A school garden is a promising venture to turn kids away from the T.V. set, and to get them excited about healthier foods. Bryce Brown, founder of the Growe Foundation, a Colorado nonprofit that implements experiential learning programs in schools.
Solidify support. If a garden relies solely on one or two parents, when their kids graduate the program may not survive. But if the garden becomes part of a school’s curriculum or celebrations, it has greater longevity.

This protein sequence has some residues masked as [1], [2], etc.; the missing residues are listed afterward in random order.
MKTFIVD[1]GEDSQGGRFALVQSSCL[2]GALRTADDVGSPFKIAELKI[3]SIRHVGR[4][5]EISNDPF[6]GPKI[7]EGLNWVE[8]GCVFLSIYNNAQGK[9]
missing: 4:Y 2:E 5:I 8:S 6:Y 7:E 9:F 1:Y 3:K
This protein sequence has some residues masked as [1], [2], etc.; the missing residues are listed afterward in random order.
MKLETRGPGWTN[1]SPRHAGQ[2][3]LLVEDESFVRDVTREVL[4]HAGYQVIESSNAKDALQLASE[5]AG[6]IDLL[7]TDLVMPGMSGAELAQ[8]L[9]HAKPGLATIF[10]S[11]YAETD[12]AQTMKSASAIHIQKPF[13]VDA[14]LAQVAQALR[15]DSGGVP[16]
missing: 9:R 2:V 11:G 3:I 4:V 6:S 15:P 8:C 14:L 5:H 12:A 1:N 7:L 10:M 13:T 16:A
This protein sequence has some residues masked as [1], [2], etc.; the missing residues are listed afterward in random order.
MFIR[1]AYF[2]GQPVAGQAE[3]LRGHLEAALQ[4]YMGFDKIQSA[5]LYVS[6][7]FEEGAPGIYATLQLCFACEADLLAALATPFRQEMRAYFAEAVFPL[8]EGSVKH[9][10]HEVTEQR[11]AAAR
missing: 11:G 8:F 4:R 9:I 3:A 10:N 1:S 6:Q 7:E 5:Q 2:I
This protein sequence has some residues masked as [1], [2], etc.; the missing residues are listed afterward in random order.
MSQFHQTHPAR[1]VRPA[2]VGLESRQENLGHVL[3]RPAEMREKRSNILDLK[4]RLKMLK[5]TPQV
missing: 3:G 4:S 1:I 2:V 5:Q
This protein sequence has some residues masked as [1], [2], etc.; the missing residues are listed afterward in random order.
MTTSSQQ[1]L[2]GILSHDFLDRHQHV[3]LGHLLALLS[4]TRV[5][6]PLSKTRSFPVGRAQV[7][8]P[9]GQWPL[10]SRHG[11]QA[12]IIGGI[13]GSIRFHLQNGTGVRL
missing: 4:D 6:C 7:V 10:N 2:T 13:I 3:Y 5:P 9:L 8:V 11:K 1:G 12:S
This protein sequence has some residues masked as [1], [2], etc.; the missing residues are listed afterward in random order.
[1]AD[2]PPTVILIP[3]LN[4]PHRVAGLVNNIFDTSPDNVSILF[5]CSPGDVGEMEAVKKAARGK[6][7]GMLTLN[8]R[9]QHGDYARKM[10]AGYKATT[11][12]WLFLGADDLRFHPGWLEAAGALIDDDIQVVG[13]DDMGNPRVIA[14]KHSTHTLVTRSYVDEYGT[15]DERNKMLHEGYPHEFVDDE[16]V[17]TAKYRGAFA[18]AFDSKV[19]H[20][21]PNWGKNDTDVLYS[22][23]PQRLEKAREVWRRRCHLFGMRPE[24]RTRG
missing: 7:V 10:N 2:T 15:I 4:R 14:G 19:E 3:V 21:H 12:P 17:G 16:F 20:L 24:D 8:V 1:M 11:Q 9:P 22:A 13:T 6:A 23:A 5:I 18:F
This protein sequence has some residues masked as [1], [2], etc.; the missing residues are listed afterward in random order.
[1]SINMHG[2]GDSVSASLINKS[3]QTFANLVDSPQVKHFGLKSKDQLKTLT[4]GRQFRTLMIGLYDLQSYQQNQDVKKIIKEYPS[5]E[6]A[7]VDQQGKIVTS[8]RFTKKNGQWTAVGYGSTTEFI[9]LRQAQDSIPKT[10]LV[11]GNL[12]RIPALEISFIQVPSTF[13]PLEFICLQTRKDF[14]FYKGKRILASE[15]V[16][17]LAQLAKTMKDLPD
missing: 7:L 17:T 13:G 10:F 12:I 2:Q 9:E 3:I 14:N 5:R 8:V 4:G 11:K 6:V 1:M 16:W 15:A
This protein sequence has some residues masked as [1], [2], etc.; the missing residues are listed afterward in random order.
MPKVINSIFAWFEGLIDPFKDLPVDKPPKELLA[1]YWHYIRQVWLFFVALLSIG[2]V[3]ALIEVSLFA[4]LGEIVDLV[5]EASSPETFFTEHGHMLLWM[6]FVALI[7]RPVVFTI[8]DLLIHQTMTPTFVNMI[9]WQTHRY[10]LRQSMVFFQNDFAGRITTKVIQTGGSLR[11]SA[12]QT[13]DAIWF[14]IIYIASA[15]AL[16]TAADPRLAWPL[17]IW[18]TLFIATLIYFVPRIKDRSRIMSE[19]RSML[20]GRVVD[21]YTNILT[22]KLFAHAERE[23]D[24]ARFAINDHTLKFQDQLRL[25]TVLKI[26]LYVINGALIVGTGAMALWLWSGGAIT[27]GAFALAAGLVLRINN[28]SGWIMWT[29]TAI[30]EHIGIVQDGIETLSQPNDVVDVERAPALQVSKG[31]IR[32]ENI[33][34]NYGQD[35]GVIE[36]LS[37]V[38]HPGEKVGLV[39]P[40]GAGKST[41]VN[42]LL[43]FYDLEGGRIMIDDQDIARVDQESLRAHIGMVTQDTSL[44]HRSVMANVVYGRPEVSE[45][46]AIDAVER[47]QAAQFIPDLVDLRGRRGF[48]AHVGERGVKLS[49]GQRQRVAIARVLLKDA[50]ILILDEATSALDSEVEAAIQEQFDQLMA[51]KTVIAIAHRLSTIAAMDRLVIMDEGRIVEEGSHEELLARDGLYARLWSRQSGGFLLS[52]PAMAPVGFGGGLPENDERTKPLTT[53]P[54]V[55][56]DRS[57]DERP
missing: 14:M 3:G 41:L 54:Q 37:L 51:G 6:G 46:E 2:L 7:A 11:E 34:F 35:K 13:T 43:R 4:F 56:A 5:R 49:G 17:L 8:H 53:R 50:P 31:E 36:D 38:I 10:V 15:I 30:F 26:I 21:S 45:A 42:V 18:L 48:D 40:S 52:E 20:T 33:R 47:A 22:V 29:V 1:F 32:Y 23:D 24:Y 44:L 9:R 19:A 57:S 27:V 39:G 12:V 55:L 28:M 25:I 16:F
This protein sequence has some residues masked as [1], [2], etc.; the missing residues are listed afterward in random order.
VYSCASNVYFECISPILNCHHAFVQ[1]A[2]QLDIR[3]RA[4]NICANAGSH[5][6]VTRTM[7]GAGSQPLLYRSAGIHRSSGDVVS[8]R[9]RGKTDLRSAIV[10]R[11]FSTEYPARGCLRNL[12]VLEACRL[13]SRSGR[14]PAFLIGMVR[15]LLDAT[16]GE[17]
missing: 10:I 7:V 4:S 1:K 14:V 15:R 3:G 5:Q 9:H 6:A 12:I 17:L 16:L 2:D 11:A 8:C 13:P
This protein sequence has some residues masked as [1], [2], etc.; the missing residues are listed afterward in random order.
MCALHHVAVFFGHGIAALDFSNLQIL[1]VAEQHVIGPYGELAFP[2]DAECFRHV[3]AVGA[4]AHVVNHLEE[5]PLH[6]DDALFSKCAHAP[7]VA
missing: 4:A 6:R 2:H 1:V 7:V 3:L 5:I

Start small. School administrators can easily consent to small garden construction; expand once the program gains speed.
Work within standards. Every state has specific educational standards to meet. Partner with teachers to include lesson plans in each gardening session.
Engage community. Reach out to local reporters to spread the word about what you’re doing. Gardeners, progressive businesses, restaurants, and volunteers are integral to gardens’ success.